Saturday, February 25, 2017

And This Blog Loves The Dyspeptic Oscar Levant - As Much As He Loathes The Thought

As Monsieur and Madame Blogmeister are currently in New York City, a principal musician stomping ground and incubator of 20th century American showbiz lore, today's topic is concert pianist and ever-acerbic movie/TV/radio personality Oscar Levant (1906-1972)

Way Too Damn Lazy To Write A Blog's recent arc has focused on keyboard geniuses (Hazel Scott, Harry Ruby - and more to come), so the composer, virtuoso pianist, songwriter, radio star, author, music historian, actor, commentator, talk show host and showbiz outlier has been on our coffee-soaked minds. An addition, it's a good bet Oscar, an associate of the Algonquin Round Table, no doubt knew the subjects of Way Too Damn Lazy To Write A Blog's February 5th post, fellow composers Bert Kalmar & Harry Ruby, quite well.

Wrote about Mr. Levant, who deemed himself "the irreligious Billy Graham of Los Angeles," back when I started this blog in 2006. Since then, quite a few more clips have surfaced of Oscar on YouTube, so the time is right to spin that long-ago post into a new one. Oscar remains one of this writer's artistic heroes for his humor, erudition, imagination and great talent in far-flung fields.

Mr. Levant would be the premier interpreter of his friend George Gershwin's music. Here he beautifully plays Three Preludes - By George.

One of this writer's favorite segments in the MGM musical An American In Paris is Oscar as conductor and also casting himself as the orchestra performing Concerto In F.

Levant Plays Gershwin is a personal favorite album. Wish he could have recorded more - both the music of other composers and his own compositions.

Mr. Levant also periodically wrote popular music. One of his best songs, Blame It On My Youth, written by Levant and Edward Heyman in 1934, would become a jazz standard - and is performed here by several of the mid-20th century's best vocalists.

He was also something of a raconteur and also known, almost as much he was as a brilliant classical pianist, for his ability to come up with quotable quotes.

Enjoy the only remaining episode left from The Oscar Levant Show, featuring special guest star Fred Astaire. The co-host is Oscar's amazing wife, June, equally a heroine, having dealt with his serious health issues, including hospitalizations and heavyweight bouts with depression. Oscar would have nominated June for sainthood - and here she's a charming and likable co-host. While the picture and sound quality really leave something to be desired, it's all we have; many live television programs of the 1950's and 1960's - and all the other examples The Oscar Levant Show - were taped over to save money. Hey, Oscar plays and offers his usual bon mots, Fred sings, June is there for the fun - it's a treasure.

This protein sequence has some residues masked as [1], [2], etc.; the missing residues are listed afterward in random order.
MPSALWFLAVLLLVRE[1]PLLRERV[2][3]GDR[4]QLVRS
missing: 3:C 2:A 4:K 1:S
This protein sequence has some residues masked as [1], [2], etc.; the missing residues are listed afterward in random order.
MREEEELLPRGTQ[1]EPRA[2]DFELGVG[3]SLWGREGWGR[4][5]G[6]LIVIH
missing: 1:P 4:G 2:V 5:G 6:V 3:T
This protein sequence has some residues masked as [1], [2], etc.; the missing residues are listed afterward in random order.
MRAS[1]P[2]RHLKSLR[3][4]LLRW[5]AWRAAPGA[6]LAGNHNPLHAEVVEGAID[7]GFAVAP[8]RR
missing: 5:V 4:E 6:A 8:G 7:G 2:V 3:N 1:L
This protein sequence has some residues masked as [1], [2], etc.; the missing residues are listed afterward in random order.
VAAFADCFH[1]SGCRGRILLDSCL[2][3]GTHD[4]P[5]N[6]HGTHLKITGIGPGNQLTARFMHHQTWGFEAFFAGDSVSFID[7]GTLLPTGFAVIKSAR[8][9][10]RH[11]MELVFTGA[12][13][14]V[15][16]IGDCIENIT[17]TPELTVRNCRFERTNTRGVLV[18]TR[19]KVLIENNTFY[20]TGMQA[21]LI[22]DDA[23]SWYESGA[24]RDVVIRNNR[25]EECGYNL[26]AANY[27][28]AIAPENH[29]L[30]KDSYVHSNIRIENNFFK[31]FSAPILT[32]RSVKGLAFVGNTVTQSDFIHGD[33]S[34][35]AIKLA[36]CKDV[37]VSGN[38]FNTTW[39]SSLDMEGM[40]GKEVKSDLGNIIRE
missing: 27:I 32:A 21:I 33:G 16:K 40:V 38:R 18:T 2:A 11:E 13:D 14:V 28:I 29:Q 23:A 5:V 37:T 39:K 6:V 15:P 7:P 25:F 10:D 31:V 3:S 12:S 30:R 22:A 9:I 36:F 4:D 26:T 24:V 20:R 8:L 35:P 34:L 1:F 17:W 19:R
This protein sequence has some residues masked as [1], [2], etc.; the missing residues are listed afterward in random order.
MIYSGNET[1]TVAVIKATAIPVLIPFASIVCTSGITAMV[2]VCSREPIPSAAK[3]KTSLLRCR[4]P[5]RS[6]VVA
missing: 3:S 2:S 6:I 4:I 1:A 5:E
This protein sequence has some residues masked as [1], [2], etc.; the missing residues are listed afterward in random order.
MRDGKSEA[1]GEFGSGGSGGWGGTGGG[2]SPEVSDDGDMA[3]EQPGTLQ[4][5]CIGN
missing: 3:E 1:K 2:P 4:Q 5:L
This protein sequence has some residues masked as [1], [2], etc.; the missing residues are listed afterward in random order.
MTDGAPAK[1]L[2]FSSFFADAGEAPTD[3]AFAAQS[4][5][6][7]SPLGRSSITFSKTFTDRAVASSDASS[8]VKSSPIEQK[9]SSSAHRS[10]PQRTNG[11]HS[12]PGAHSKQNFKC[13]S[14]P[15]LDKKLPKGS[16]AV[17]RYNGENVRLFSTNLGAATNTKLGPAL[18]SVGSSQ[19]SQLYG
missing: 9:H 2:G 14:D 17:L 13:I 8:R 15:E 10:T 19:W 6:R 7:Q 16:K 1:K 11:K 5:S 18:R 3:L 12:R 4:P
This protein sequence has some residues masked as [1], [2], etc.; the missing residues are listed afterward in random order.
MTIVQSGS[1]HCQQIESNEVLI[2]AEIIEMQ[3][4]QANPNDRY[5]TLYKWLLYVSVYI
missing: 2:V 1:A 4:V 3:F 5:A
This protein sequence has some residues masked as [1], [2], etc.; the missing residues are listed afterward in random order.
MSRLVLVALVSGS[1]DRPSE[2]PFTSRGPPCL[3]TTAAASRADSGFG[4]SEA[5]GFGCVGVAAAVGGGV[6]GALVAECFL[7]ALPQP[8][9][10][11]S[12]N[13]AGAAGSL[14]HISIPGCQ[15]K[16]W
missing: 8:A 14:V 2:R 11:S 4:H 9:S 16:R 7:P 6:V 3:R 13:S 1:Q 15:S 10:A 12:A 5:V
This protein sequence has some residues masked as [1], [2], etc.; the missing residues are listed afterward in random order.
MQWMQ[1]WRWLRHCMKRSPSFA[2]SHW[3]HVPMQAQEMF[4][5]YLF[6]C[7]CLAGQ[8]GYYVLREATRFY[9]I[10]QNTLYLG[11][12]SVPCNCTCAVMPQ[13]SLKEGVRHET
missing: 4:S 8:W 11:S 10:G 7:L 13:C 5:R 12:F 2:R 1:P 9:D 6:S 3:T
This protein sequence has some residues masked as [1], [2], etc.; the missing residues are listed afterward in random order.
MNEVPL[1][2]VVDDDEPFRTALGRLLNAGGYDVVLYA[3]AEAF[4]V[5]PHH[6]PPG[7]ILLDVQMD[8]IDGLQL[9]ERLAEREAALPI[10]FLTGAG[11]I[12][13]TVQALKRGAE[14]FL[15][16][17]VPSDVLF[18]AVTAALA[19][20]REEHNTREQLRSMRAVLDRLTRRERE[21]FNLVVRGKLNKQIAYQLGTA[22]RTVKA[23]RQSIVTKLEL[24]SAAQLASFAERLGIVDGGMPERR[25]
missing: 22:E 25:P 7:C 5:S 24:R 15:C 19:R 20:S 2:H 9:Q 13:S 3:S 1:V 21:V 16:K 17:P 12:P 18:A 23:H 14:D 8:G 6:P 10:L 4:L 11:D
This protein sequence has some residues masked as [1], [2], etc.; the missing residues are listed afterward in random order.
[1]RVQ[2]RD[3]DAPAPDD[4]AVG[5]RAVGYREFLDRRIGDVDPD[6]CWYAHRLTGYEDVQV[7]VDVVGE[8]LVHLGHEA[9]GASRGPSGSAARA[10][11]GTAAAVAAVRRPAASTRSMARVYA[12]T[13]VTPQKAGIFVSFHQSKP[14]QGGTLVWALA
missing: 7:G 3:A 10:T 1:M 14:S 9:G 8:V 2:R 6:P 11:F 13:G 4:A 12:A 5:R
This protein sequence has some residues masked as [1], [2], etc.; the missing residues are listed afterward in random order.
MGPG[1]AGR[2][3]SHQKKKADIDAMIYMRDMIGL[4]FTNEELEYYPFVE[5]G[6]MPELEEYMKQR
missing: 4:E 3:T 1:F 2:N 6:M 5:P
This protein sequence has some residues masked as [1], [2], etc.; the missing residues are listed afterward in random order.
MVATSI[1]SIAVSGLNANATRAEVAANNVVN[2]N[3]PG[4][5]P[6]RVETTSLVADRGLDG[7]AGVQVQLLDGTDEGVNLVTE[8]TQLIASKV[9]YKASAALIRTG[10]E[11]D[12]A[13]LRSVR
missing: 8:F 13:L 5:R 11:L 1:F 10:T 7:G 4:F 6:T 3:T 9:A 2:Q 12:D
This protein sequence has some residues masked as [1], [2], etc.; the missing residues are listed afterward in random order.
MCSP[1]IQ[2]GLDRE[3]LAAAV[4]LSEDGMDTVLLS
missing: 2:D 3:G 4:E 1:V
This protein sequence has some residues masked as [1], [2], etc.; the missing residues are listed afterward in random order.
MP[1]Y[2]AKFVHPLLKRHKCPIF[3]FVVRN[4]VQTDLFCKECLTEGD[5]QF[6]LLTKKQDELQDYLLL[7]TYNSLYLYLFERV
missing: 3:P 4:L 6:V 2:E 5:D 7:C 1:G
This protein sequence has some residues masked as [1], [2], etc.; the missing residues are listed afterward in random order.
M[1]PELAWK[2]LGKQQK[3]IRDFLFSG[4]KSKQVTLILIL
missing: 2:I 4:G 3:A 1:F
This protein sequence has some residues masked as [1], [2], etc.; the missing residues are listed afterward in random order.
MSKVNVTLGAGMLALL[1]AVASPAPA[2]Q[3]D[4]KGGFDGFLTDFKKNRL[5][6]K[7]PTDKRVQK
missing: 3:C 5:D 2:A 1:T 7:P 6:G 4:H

Such programs as Oscar Levant's shows and Ernie Kovacs' 1954 Dumont Network late-night comedy and the early years of The Tonight Show With Johnny Carson ended up meeting the same fate as thousands of historic silent movies on nitrate film, which subsequently spontaneously combusted. At least Edie Adams rescued many Kovacs shows and a few of Oscar's appearances on Tonight With Jack Parr survived.

Well, look on the bright side - Oscar did get to be the guest star on Jack Benny's TV show, not surprisingly, after several memorable turns on the radio incarnation of The Jack Benny Program.

Had Oscar only written his three splendid memoirs, A Smattering Of Ignorance, Memoirs of an Amnesiac and The Unimportance Of Being Oscar, it would have been enough.

Had he only appeared as his wonderful dyspeptic self in the outstanding MGM musicals The Band Wagon, An American In Paris and The Barkleys Of Broadway, his place in the pantheon would be unquestionable.

Had he only spent those many Manhattan late-nights jamming on pianos with George Gershwin and Kay Swift, Oscar - as much as he would hate to admit it - made the world a better place.

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